The Battle of Arras undoubtedly took its toll on many of the divisions that took part in it. When the 2nd Division took part in the Third Battle of the Scarpe on the 3rd May 1917 it was only able to do so with a composite brigade consisting of four battalions designated ‘A’, ‘B’, ‘C’ and ‘D’ as follows, each numbering around 400 men:
‘A’ Battalion ‘B’ Battalion
1 Company 17th Royal Fusiliers 2 Companies 1st King’s (Liverpool)
1 Company 24th Royal Fusiliers 1 Company 2nd South Staffs
1 Company 2nd Ox & Bucks Light Infantry 1 Company 13th Essex
1 Company 2nd Highland Light Infantry
‘C’ Battalion ‘D’ Battalion
2 Companies 1st Royal Berks 1 Company 22nd Royal Fusiliers
2 Companies 23rd Royal Fusiliers 3 Companies 1st King’s Royal Rifle Corps
When the 9th (Scottish) Division carried out its attack on Roeux as part of the same battle it had to do so without the South African Brigade, which had still not recovered from the losses it had incurred three weeks earlier, mainly on the 12th April attacking towards Greenland Hill. Its place was taken by the 52nd Brigade, 17th (Northern) Division which acted as divisional reserve.
One divisional commander even remarked that out of a recent draft of 700 men the majority had only enlisted seven to nine weeks earlier. The job of turning such raw material into an efficient fighting unit was also beginning to fall on an increasingly dwindling body of experienced NCOs. The same was also true after the German offensives in spring the following year.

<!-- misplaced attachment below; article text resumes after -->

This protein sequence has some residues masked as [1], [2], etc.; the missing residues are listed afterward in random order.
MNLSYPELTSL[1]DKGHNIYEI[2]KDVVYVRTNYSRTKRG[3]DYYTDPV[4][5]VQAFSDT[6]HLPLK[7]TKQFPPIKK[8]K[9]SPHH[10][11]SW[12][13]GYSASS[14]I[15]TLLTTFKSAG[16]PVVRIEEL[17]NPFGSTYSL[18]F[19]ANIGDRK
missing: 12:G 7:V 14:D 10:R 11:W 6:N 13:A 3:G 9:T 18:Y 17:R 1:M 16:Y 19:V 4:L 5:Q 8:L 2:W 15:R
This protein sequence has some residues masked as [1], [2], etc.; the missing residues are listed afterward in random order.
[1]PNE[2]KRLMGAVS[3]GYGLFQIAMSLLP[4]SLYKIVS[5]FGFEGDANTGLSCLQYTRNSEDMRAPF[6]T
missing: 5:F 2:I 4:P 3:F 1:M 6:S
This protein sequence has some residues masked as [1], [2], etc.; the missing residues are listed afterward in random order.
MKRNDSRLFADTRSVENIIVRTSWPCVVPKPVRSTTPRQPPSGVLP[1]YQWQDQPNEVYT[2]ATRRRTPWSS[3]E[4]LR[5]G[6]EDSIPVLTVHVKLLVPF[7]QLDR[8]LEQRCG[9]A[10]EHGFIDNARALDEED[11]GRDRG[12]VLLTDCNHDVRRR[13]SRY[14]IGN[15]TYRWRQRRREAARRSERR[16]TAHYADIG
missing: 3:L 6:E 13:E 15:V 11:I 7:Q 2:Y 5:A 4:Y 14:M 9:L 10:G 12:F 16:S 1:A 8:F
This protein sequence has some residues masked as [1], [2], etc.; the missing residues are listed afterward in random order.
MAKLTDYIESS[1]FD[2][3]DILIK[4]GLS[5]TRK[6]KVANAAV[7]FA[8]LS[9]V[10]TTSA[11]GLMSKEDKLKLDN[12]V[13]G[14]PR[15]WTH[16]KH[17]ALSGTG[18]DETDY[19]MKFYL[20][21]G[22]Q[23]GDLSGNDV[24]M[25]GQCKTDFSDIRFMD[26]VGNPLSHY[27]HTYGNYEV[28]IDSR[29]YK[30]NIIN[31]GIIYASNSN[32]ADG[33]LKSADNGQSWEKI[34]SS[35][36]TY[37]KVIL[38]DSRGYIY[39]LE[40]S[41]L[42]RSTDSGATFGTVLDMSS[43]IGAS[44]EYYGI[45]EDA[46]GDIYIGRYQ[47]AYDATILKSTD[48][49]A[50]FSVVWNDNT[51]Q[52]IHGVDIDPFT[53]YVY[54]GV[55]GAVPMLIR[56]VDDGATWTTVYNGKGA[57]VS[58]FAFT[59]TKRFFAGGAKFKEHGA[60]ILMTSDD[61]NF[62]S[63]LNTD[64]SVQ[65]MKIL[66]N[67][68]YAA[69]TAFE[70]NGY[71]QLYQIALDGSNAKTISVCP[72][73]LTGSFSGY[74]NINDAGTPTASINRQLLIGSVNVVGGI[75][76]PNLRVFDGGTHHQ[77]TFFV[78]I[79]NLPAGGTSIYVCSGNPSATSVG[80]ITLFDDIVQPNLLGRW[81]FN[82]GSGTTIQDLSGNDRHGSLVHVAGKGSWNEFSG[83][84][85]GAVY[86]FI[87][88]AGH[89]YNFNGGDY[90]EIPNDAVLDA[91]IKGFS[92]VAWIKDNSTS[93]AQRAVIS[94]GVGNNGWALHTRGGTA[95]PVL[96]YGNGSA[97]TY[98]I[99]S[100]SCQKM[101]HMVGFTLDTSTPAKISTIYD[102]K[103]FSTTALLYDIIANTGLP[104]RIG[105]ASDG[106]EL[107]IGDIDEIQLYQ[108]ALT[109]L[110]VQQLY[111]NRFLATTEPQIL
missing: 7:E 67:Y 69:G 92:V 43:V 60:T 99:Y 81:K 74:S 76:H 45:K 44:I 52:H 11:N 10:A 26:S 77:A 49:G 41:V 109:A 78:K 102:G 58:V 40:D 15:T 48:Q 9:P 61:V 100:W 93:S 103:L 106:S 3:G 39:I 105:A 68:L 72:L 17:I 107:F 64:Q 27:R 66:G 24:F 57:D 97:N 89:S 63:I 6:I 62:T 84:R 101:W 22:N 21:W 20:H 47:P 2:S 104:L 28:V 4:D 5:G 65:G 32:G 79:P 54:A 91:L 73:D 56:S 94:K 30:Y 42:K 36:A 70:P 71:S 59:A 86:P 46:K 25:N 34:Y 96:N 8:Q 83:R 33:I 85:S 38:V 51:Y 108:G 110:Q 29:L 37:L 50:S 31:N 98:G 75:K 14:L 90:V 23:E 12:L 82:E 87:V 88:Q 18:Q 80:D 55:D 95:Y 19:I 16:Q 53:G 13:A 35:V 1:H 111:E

The Household Battalion’s war diary contains a narrative account of operations on the 11th and 12th May 1917 against Roeux. Compiled by Major J.H.M. Kirkwood, it lays bare the state to which many battalions had fallen. He notes that his own battalion line consisted of 5 officers and 177 other ranks. When his units on the right and in the centre became held up near the cemetery by machine- gun fire from nearby houses he asked permission to deploy a company from the 1st Royal Warwickshire Regiment. His request was approved and ‘B’ Company was sent forward to assist, but it numbered fewer than 30 men, in fact he goes on to point out that each of the Royal Warwickshire companies amounted to less than a full platoon, i.e. they were operating at less than 25% of normal strength.
Sir William Robertson, Haig’s Chief of Staff, had pointed out that 1917 would make huge demands on the British, a pressure that was already being felt on this sector of the Western Front. When the Arras offensive opened the Battle of Messines was just two months away, and that was just the precursor to a much bigger affair, the Third Battle of Ypres. As Arras dragged on, and attrition began to bite, the Battle of Messines drew ever closer and it became extremely difficult to replace tired divisions with fresh ones.
In all, twenty-six infantry divisions were used during the main phases of the Battle of Arras and a further seven during the main fighting at Bullecourt, although the 20th (Light) Division, the 33rd Division and the 21st Division were also deployed in actions against the Hindenburg Line between the 20th May and the 16th June. The following table shows which divisions were used at Arras and Bullecourt, as well as the number of times they were used in brackets, but excludes the minor phase between the end of May and the first half of June. The information is taken from “A Record of the Battles and Engagements of the British Armies in France and Flanders 1914-1918” by Captain E. James. It’s a very thin book that has lived on my bookshelf for quite a number of years. It’s not something I reach for very often, but it’s still a very useful reference book to have around.